Michelle Clark, president of Carolina Premier Window Films, Inc., in Rock Hill, S.C., says her company will be going to dinner to celebrate the holidays with her staff. She also noted that her company will not be open this weekend or next weekend, as Carolina Premier Window Films, Inc. only focuses on flat glass window tint installations.

Tommy Silva, CEO and president of T&T Tinting Specialists, Inc., located in Honolulu, Hawaii, said recent gathering restrictions are preventing his company from holding a holiday party this year.

“Unfortunately because of Hawaii’s current COVID Tier System we can only gather in groups no larger than 5 people, so we cannot celebrate together,” said Silva.

For the first time T&T’s in 39 year history, it is not having a company-wide Christmas celebration, according to Silva, which usually involves all 30 employees plus their guests. “This year I just sent a personal Christmas card to each employee along with a dinner gift certificate for each to go and enjoy with their families and a few custom T&T face masks to remember the year by,” said Silva. “We will get back to doing it all again next year!”

Silva’s company is also planning to close at 2 p.m. on both Christmas and New Year’s Eve, as well as closing on the holidays.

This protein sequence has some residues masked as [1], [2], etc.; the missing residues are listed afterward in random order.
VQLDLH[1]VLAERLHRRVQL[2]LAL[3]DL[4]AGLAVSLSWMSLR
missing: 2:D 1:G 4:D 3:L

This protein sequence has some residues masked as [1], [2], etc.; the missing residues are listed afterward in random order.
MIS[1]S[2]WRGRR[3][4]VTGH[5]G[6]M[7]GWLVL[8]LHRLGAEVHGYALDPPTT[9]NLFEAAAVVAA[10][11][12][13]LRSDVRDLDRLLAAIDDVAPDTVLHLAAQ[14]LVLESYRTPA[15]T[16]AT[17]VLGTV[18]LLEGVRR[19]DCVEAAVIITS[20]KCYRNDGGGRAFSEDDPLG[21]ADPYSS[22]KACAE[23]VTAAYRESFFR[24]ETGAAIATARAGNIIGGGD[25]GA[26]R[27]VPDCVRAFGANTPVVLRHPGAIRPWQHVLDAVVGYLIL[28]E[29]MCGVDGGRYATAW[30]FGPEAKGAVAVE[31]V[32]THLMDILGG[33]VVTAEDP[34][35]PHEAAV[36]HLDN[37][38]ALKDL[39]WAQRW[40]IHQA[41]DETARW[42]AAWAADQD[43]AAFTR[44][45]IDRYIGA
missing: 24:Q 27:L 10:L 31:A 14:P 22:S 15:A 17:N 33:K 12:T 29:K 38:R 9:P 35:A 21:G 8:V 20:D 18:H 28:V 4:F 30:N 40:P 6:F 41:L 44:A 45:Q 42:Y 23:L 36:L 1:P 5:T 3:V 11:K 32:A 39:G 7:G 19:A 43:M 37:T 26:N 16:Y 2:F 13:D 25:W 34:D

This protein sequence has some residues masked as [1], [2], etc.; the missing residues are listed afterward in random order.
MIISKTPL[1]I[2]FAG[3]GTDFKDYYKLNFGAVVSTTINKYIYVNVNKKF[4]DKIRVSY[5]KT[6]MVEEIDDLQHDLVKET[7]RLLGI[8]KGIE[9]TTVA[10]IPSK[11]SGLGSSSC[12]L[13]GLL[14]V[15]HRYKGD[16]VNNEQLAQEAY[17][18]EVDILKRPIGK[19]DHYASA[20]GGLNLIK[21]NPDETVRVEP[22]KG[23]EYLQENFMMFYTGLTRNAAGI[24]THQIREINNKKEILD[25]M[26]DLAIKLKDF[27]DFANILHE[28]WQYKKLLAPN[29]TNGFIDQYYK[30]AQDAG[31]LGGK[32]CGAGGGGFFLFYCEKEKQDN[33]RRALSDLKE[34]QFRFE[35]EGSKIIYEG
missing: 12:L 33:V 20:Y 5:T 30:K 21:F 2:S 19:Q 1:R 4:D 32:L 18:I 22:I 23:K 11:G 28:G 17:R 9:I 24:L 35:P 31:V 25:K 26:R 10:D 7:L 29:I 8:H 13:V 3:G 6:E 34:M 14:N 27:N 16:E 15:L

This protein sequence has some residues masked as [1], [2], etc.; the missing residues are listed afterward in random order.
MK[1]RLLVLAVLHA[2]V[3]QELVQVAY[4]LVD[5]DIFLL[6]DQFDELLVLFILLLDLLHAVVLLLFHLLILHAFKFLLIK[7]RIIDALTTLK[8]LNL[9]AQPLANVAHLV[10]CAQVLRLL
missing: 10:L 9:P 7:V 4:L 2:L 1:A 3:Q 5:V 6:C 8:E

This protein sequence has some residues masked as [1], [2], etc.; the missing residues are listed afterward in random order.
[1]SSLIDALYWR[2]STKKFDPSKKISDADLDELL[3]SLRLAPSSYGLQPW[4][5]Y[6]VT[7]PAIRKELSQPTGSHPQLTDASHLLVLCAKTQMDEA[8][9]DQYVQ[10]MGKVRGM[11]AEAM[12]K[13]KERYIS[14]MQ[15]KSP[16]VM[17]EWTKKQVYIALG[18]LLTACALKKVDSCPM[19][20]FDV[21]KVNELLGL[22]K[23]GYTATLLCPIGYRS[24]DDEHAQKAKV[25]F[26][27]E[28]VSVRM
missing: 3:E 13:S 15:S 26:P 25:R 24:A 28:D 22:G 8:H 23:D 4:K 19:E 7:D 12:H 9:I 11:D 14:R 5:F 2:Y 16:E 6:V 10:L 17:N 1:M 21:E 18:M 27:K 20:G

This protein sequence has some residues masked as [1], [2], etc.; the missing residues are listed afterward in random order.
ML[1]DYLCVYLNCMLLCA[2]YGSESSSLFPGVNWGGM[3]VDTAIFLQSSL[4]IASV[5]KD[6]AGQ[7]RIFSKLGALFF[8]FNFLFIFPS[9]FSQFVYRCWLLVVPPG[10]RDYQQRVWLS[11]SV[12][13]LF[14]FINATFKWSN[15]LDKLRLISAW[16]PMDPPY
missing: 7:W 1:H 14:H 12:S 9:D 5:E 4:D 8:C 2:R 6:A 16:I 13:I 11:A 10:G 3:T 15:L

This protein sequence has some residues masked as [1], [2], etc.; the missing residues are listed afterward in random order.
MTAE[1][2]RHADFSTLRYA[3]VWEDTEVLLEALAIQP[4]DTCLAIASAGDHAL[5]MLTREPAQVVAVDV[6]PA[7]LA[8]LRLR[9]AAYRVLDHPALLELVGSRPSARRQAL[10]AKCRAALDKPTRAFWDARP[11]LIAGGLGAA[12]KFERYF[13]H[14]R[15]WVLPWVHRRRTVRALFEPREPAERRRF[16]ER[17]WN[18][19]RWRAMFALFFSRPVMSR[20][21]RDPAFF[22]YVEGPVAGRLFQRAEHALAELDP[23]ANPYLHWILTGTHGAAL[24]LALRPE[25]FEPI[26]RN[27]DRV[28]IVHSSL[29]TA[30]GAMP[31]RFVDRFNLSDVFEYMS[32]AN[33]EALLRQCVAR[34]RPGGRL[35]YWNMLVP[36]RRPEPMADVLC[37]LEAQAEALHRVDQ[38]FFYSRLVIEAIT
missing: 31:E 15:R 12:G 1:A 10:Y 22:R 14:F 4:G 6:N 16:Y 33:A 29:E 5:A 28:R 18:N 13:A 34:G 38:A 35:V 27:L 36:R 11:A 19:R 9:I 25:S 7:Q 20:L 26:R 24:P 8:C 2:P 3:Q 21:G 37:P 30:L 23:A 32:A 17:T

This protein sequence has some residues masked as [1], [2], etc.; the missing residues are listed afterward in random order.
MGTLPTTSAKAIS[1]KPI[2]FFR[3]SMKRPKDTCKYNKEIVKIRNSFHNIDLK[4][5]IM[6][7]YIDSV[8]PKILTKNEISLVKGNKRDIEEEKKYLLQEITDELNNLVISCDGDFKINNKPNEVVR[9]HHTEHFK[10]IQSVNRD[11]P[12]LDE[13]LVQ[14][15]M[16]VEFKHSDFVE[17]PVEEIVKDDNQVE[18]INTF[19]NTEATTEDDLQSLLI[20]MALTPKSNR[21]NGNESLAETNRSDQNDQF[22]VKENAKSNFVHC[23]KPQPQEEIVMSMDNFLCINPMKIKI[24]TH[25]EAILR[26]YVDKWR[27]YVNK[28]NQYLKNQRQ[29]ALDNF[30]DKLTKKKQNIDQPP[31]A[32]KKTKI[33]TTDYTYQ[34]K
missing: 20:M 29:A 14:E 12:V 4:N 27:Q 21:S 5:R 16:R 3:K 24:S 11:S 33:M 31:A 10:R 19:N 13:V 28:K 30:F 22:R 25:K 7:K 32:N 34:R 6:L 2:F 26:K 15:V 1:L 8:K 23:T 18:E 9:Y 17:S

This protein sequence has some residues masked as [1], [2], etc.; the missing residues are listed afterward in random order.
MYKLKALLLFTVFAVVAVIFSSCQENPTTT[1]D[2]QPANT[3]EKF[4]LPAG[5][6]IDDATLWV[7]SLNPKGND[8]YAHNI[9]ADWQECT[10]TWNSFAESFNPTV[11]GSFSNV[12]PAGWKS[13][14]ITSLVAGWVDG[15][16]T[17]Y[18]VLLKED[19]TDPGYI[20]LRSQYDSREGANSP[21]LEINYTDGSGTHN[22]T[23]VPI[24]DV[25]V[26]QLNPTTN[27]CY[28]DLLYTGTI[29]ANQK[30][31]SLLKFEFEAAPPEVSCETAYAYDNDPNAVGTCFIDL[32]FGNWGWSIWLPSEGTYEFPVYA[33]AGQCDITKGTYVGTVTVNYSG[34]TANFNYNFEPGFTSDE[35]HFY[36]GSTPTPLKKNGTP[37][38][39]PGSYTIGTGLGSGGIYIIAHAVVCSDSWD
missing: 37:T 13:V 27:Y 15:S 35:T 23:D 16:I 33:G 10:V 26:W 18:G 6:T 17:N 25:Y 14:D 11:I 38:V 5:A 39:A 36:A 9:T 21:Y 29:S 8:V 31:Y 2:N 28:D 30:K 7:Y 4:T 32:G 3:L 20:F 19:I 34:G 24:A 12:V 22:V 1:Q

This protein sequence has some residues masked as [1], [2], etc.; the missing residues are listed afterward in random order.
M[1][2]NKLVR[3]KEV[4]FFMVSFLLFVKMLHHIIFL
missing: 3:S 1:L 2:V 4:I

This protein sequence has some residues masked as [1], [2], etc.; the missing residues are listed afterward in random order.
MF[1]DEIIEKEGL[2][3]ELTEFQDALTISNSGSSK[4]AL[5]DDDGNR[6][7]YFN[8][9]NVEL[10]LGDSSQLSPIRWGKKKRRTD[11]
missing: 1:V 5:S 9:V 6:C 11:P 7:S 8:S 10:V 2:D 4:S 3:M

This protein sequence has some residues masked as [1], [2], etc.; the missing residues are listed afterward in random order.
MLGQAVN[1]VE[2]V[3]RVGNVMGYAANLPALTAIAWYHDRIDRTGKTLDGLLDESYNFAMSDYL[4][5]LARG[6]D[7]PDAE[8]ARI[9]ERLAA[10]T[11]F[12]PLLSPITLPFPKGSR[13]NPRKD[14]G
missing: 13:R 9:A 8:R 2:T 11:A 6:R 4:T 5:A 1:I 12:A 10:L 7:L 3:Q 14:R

Fusion Tools is following in a similar style, as this company is also not having a company gathering. “We are not doing a big celebration this year, but we never do,” said Jordan Campbell, vice president of Fusion Tools, located in Maryville, Ill. “Maybe we will in the future, but for now everyone is happy just to have the time off to spend with their families. We do get our employees Christmas gifts and they seem to appreciate that.”

If you were thinking about hosting an in-person gathering at work for your company, The Centers for Disease Control does have a page on its site designated to “COVID-19: Holiday Celebrations,” which covers everything from social distancing, limited attendance, staggered attendance and more.

Tell us about your how window film business is celebrating the holidays in the comment section below.

FilmTack Develops Anti-Microbial and Anti-Fog Face Shield Visor Film

FilmTack developed an anti-fog face shield visor film that, according to the company, has additional protection against bacteria. This new film is in response to the COVID-19 pandemic.

K. H. Poon, FilmTack director, sees the company’s new product as an improved material for face shield visors that provide protection against aerosols and mucous membranes for high-risk groups such as healthcare workers and students.

“Research institutions around the world have been focusing on the development of anti-microbial chemicals but lack the capability to move forward and incorporate these coatings onto face shield visors correctly and efficiently,” said Poon.

With simple sterilizing, the functionality of the visor film is expected to last about 10-14 days, according to the company. US and Korean personal protective equipment (PPE) manufacturers have generated interest in the material, according to FilmTack.